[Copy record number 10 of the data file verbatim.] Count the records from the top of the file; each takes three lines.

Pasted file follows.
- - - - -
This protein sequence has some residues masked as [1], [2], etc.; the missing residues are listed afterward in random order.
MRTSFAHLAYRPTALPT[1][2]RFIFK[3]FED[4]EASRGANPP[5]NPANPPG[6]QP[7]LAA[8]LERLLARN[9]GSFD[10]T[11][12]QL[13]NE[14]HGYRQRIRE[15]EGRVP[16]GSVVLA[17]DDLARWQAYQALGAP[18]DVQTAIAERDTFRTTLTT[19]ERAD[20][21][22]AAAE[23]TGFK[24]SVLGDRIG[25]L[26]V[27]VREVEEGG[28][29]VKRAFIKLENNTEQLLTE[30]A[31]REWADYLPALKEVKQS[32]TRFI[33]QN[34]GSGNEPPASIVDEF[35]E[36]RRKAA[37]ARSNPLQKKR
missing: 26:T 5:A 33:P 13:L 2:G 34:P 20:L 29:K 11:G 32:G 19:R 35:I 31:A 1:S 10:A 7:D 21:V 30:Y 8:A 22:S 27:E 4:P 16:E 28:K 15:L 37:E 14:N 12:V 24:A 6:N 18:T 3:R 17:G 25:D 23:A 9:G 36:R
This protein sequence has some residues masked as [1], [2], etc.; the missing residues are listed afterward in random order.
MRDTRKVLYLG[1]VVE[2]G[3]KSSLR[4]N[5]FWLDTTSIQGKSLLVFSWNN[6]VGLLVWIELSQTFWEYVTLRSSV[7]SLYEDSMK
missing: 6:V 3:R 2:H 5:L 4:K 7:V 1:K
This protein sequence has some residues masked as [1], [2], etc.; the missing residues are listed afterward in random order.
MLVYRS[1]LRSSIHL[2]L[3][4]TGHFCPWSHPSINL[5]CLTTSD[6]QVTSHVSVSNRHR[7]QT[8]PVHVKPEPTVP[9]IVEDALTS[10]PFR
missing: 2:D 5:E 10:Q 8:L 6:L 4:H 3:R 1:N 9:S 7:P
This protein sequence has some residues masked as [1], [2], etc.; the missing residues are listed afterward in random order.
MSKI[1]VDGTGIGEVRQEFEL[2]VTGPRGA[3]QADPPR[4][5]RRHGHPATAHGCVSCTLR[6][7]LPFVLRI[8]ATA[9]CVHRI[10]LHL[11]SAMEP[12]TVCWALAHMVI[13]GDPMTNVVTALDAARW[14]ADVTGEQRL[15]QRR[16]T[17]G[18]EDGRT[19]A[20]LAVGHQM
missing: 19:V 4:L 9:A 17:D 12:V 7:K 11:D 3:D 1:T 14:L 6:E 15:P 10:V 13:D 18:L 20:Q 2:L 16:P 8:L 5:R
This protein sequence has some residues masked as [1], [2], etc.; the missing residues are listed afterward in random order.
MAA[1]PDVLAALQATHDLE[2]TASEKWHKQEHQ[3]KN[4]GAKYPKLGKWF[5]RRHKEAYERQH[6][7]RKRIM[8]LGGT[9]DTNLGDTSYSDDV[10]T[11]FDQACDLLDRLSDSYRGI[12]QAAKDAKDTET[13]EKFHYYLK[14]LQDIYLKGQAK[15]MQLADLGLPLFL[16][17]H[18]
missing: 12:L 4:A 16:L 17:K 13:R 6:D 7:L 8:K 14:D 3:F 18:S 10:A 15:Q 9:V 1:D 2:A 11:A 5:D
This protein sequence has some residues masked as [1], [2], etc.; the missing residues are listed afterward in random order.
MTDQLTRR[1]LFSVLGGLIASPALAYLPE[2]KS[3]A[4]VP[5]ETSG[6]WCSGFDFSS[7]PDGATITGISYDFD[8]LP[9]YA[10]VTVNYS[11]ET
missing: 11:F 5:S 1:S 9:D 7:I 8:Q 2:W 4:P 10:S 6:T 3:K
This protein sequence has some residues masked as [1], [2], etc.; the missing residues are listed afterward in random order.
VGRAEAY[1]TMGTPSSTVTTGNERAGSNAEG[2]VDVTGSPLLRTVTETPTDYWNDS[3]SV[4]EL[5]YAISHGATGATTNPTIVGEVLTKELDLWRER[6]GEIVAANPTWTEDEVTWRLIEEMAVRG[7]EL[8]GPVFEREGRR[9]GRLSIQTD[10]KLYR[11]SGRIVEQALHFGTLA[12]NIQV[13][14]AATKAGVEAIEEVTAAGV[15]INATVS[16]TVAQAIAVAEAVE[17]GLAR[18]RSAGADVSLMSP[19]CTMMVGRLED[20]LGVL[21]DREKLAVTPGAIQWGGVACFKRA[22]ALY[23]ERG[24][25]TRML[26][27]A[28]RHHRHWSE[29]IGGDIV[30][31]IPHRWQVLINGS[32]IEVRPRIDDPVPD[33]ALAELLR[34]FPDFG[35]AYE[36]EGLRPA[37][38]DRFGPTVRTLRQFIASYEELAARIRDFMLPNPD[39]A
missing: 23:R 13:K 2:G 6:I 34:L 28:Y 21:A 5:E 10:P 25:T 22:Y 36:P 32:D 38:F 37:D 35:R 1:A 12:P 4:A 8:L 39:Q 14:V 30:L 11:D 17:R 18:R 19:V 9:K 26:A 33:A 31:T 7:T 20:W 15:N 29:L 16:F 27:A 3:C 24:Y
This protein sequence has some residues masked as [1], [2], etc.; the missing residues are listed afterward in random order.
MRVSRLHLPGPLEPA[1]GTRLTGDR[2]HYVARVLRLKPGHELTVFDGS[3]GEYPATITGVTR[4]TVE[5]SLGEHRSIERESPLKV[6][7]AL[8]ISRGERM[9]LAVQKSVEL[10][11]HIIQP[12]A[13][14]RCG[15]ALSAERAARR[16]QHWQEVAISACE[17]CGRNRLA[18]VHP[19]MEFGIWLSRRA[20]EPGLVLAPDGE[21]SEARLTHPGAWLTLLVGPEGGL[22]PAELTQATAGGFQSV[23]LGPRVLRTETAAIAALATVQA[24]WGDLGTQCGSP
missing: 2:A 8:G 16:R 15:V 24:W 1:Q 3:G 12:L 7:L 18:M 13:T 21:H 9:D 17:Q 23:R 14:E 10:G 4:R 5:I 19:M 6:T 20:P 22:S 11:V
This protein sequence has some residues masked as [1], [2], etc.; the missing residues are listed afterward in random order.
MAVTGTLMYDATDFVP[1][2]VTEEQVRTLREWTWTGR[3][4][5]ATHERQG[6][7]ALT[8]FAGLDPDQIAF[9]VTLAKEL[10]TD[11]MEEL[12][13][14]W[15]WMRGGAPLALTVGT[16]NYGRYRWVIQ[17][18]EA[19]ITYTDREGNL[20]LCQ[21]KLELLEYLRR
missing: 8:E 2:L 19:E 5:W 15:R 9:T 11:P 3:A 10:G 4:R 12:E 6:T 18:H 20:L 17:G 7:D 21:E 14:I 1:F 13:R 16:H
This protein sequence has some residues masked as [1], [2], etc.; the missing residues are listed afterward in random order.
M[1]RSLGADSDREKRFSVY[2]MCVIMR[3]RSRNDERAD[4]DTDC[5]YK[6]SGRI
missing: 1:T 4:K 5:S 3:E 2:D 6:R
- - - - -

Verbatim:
This protein sequence has some residues masked as [1], [2], etc.; the missing residues are listed afterward in random order.
M[1]RSLGADSDREKRFSVY[2]MCVIMR[3]RSRNDERAD[4]DTDC[5]YK[6]SGRI
missing: 1:T 4:K 5:S 3:E 2:D 6:R